Ideas & Debate

Unclaimed assets people will not keep my money

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Nairobi Securities Exchange. FILE PHOTO | NMG

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Summary

  • There is a lot of work to be done to move individual non-corporate shareholders to the electronic bank transfers or mobile money dividend payment option which may take years to accomplish.
  • The unintended winner in all of this administrative investing nightmare is the UFAA who will continue to hold the funds in trust for the blissfully ignorant masses.

My mother is an avid bourse investor and ensured that she infected her offspring with the same bug. She became interested in the stock exchange after receiving advice from one of her former bosses in the bank where she worked until retirement.

The gentleman held all his investments in liquid assets primarily consisting of equities, making it completely easy for his family to liquidate upon his untimely death.

Each time a counter in which she is invested holds an AGM where a dividend is approved by shareholders, she marks her calendar so that she can go to the post office to pick up the dividend cheque shortly thereafter.

She keeps track of all the AGMs and dividend announcements for the counters in which she is invested and even goes to the offices of shares registrars to follow up on cheques that haven't been mailed in. In summary she is super-efficient. I am the total opposite. At the end of last month, August 2020, I got a letter from a registrar that I had several unclaimed dividends.

The letter, dated July 10, 2020, said that "the issuer is in the process of preparing to surrender your unclaimed dividends to the Unclaimed Financial Assets Authority (UFAA) by 1st November 2020 in line with existing regulations. You are therefore requested to make efforts to claim your dividends as soon as reasonably possible. Should we not hear from you by 16th September 2020, we shall proceed to prepare the final reports for submission to UFAA".

Accompanying this letter was a request to send in a whole bunch of items to validate my true identity short of the menu for my Christmas Day lunch.

In typical Kenyan style I decided to action said letter on September 15, the day before the deadline. By this time, a few other letters had come from a different registrar also alerting me that I had unclaimed dividends on other counters. When it rains it pours.

The beauty is that accompanying my unclaimed dividend letters were forms to opt in to the M-Pesa option.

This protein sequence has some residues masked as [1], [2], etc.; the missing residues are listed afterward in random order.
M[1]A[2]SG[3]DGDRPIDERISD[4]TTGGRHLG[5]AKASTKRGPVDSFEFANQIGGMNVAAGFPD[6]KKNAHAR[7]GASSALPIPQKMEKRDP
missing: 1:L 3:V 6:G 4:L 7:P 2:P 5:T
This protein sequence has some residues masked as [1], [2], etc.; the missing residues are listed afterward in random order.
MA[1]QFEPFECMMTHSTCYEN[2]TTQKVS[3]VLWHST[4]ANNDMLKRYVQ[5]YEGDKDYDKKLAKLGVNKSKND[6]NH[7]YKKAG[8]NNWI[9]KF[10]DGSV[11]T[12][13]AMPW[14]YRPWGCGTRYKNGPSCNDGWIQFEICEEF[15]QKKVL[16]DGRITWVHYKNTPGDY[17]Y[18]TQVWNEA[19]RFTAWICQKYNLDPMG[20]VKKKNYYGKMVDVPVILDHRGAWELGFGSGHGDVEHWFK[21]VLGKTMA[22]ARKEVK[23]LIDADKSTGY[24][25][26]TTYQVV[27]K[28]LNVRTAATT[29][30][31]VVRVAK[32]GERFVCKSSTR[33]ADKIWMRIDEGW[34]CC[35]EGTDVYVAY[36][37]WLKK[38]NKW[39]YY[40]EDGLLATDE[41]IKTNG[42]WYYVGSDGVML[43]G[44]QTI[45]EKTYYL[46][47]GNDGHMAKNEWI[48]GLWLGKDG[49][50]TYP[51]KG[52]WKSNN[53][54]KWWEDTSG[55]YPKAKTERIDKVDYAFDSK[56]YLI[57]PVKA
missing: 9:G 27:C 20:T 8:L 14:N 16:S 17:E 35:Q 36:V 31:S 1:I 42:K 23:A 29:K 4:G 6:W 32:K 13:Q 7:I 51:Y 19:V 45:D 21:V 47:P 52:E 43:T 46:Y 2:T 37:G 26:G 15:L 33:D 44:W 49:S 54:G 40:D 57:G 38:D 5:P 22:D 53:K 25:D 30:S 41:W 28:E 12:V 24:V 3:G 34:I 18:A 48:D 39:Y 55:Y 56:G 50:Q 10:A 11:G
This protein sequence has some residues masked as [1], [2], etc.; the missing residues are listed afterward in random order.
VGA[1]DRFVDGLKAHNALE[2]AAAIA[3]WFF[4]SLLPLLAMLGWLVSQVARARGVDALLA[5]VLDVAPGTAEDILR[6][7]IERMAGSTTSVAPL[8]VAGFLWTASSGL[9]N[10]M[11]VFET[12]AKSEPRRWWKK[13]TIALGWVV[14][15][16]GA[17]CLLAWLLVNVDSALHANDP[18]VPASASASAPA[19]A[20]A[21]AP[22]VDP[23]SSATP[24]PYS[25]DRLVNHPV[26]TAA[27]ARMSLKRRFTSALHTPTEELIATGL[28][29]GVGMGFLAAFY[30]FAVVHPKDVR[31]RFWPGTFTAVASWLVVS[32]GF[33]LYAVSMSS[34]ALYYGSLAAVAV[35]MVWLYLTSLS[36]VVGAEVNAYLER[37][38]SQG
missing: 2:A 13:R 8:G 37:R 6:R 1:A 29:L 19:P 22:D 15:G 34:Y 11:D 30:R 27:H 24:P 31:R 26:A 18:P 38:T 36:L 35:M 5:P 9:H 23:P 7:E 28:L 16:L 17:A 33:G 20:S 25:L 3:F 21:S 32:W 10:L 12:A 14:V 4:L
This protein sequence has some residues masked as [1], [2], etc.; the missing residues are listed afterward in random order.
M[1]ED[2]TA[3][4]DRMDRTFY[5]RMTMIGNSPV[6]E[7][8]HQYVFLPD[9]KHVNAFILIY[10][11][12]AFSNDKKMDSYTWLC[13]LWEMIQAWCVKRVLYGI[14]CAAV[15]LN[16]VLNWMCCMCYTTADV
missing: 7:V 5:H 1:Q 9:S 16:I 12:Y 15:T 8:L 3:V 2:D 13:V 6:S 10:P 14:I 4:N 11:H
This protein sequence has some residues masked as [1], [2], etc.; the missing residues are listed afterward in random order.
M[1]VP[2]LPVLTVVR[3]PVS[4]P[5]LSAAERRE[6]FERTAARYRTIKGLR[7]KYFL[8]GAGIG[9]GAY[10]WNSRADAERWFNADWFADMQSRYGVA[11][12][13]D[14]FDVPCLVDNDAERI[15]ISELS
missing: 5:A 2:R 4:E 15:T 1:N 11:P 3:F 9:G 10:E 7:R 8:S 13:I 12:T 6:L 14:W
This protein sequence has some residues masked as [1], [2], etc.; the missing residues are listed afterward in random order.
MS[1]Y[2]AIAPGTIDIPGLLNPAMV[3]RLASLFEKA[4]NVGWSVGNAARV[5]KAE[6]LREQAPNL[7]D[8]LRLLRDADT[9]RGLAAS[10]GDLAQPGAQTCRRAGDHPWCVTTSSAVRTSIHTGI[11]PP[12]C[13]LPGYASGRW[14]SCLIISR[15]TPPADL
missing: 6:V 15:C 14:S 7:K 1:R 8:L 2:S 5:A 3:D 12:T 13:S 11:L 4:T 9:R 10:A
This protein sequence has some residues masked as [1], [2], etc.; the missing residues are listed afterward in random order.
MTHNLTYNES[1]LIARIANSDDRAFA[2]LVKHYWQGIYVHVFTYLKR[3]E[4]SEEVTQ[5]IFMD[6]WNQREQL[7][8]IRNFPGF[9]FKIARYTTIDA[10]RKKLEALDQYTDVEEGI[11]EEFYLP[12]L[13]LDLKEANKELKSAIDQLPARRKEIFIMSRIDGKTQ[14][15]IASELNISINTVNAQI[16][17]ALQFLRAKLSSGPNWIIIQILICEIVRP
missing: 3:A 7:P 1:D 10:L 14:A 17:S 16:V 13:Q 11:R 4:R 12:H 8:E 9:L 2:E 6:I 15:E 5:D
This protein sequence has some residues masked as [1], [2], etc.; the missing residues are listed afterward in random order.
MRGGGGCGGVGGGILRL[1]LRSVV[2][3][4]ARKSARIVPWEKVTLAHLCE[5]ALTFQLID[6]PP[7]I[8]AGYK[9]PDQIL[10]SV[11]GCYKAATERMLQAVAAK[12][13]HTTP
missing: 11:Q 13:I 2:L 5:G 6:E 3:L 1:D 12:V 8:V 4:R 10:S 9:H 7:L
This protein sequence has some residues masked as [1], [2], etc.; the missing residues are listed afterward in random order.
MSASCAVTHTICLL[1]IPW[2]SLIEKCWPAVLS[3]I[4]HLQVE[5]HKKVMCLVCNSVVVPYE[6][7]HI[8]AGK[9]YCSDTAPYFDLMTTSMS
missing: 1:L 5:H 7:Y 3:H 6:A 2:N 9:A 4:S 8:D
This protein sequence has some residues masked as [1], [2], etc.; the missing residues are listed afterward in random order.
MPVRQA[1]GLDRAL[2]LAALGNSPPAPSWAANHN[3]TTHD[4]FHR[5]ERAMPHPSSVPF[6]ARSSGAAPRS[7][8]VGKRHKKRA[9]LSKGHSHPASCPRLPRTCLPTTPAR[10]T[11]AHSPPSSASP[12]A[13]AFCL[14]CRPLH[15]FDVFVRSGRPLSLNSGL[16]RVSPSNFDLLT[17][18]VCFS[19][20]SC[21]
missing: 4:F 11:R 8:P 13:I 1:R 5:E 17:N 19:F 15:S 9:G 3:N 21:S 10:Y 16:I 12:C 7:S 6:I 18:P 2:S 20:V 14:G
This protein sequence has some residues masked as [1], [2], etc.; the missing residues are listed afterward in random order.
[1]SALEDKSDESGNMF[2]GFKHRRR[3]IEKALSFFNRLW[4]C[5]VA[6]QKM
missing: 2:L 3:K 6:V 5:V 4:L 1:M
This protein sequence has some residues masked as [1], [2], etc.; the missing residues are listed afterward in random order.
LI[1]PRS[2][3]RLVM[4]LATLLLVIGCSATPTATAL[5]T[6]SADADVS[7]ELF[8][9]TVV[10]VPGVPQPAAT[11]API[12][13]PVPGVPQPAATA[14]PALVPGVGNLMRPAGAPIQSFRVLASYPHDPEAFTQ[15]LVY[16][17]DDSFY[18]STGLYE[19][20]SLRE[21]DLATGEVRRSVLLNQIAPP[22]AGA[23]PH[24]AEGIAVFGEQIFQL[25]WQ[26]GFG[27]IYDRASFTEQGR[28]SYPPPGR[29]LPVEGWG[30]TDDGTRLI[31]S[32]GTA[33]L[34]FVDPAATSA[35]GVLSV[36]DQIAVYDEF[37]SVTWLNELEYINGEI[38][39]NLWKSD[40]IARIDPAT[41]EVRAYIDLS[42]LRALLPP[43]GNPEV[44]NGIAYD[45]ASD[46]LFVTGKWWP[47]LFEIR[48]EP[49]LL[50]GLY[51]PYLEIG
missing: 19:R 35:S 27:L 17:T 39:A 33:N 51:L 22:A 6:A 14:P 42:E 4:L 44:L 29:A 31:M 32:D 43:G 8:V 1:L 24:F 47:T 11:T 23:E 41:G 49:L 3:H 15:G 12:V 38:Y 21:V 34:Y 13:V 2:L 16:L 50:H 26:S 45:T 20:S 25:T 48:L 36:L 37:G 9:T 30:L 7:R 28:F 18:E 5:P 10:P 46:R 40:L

You see the share registrars have opted not to waste this Covid crisis and requested shareholders that due to the pandemic and various government directives to minimise its spread, shareholders should opt in to claim outstanding and future dividends either via M-Pesa or through a bank transfer. I submitted all my documents and signed the M-Pesa option form with much flourish.

The registrars came through for me and within 24 to 48 hours of my submission I had the funds in my account. Carol Musyoka 1 – Unclaimed Financial Assets Authority - 0. I had to scratch my head as to how those dividends had been unclaimed in the first place and I figured out that they had probably been sent via registered mail and since we go to the post office perhaps once a month, the two-week registered mail notification had lapsed and been returned to sender without my ever knowing that I had a dividend cheque.

Now if my mother knew this story she'd probably give me a tongue lashing on my pathetic investment management ethos as she is supposed to have trained me well.

But I know I'm not alone in this hence the reason the UFAA is holding billions of shillings in unclaimed dividends belonging to thousands of investors who, like me, do not keenly follow up dividend payments nor visit the post office regularly. There are also many shareholders who have passed away, which brings in further complications as the dividends now form part of their estate.

There is a lot of work to be done to move individual non-corporate shareholders to the electronic bank transfers or mobile money dividend payment option which may take years to accomplish.

The easy part is for new buyers of shares who should be required to automatically sign up for this option upon purchase.

The harder part is for the legacy shareholders, some of whom still hold share certificates rather than electronic share accounts at the Central Depository and Settlement Corporation, who have to be individually contacted and nudged to move to the 21st century for those that are still alive today.

The unintended winner in all of this administrative investing nightmare is the UFAA who will continue to hold the funds in trust for the blissfully ignorant masses.